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In February, after Oregon Gov. Ted Kulongoski’s (D) executive order took effect requiring driver’s license applicants to provide valid Social Security numbers, the number of people taking the test in Spanish fell by more than 80 percent. The executive order was designed to prevent illegal aliens from obtaining driver’s licenses. Oregon previously was a magnet for illegal aliens seeking photo IDs.

The number of people taking the driving test in Spanish actually rose substantially between November, when the order was issued, and Feb. 4, when it took effect. The Portland Tribune reports that state officials tie the pattern to the governor’s order, and say there is no other explanation for it. The data do not suggest a drop in applicants taking the test in English or the four other languages offered.

Jim Ludwick, president of Oregonians for Immigration Reform, applauded new data. The Tribune quotes him as saying, “I think that’s reflective of the fact that at one time Oregon had an open door for illegal aliens to get their drivers’ licenses from all over the United States.”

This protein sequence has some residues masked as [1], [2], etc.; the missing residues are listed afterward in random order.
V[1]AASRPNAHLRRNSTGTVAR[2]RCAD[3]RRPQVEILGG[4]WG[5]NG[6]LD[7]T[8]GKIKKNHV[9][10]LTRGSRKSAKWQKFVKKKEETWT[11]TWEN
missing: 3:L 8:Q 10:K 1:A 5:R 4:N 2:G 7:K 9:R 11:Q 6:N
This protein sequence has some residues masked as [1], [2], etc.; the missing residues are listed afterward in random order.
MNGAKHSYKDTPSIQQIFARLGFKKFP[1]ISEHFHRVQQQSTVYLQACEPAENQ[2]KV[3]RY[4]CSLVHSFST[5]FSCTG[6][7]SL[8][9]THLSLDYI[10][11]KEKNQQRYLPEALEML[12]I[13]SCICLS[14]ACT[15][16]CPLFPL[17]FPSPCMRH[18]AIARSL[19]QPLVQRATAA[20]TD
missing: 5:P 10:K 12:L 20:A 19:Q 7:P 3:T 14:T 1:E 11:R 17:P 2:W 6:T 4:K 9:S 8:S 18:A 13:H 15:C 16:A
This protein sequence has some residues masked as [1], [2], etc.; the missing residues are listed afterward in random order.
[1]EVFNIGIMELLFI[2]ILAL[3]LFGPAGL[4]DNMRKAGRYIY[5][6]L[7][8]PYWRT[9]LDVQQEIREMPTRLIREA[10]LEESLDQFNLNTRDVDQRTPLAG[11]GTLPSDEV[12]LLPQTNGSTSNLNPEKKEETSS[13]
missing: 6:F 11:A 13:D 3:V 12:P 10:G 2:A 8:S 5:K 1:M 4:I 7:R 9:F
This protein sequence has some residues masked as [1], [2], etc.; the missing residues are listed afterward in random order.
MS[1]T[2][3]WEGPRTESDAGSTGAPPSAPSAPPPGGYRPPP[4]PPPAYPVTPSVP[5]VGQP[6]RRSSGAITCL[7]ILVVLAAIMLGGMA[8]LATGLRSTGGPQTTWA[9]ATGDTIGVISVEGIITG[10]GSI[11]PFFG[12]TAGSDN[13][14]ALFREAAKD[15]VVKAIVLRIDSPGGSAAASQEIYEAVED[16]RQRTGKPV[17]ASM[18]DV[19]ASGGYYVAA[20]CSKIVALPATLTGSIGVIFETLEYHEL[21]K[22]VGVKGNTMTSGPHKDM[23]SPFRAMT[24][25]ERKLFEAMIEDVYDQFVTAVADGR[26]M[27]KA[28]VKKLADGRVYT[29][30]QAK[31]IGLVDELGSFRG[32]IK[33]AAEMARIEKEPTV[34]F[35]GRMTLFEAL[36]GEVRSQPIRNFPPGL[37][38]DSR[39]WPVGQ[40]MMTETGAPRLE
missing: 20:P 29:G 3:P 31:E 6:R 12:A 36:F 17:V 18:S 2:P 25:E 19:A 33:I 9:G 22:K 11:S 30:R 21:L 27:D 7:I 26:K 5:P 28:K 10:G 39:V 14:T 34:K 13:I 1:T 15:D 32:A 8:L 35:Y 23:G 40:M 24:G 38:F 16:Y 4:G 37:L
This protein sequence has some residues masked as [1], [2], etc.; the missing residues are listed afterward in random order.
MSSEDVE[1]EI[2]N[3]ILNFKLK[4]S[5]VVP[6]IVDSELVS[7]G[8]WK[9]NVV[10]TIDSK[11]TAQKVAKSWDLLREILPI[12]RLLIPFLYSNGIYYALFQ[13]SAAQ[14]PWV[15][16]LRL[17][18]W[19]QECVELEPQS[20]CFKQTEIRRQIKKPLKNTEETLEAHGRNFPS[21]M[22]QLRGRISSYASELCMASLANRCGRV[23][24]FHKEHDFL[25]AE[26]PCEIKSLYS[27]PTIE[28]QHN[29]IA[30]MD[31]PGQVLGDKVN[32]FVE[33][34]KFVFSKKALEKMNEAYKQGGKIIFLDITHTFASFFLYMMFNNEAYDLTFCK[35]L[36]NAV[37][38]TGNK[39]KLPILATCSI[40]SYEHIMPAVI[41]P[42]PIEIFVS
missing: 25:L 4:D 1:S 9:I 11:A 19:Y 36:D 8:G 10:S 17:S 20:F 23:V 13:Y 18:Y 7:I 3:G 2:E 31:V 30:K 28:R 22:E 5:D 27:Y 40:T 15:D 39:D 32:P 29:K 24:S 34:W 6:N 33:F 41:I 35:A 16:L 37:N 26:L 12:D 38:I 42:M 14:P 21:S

Gov. Kulongoski, Ludwick and other immigration reduction activists lobbied the state legislature this year to tighten state requirements and reinforce Governor’s executive order. Legislators subsequently passed Senate Bill 1080, which requires license applicants to provide proof they are citizens or legal residents. That law took effect July 1. The law’s impact on reducing the number of illegal aliens in the state may not be known for a while because Oregon driver’s licenses have eight-year terms.

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